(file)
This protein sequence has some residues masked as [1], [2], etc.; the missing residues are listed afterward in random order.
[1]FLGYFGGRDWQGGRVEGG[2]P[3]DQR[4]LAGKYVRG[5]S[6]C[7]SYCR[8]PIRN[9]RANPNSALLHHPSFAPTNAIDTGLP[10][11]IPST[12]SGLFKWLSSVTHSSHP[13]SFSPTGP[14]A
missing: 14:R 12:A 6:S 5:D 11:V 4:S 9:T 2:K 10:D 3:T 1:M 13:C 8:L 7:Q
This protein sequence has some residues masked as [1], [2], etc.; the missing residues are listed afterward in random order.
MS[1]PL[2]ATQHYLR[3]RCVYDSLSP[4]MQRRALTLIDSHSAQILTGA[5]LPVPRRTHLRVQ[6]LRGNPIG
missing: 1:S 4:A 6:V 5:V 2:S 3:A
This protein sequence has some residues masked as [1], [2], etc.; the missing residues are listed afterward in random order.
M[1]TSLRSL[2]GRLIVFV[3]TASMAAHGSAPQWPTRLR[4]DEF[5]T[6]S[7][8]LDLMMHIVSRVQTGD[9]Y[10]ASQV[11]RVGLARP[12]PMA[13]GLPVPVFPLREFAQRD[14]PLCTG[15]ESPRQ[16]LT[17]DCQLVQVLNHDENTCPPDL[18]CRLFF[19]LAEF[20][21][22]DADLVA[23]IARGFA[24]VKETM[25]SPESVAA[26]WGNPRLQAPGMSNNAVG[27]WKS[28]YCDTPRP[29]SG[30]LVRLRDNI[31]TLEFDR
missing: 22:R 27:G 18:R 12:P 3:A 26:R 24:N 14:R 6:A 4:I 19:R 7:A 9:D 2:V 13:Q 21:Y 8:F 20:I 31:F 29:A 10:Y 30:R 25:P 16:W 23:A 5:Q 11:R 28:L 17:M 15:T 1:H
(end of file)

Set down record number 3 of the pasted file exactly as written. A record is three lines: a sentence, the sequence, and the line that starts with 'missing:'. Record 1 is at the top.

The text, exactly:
This protein sequence has some residues masked as [1], [2], etc.; the missing residues are listed afterward in random order.
M[1]TSLRSL[2]GRLIVFV[3]TASMAAHGSAPQWPTRLR[4]DEF[5]T[6]S[7][8]LDLMMHIVSRVQTGD[9]Y[10]ASQV[11]RVGLARP[12]PMA[13]GLPVPVFPLREFAQRD[14]PLCTG[15]ESPRQ[16]LT[17]DCQLVQVLNHDENTCPPDL[18]CRLFF[19]LAEF[20][21][22]DADLVA[23]IARGFA[24]VKETM[25]SPESVAA[26]WGNPRLQAPGMSNNAVG[27]WKS[28]YCDTPRP[29]SG[30]LVRLRDNI[31]TLEFDR
missing: 22:R 27:G 18:R 12:P 3:A 26:R 24:N 14:R 6:A 4:I 19:R 7:A 9:D 2:V 13:Q 21:Y 8:F 20:I 31:F 29:A 10:Y 30:R 25:P 16:W 23:A 5:Q 11:R 28:L 17:M 15:T 1:H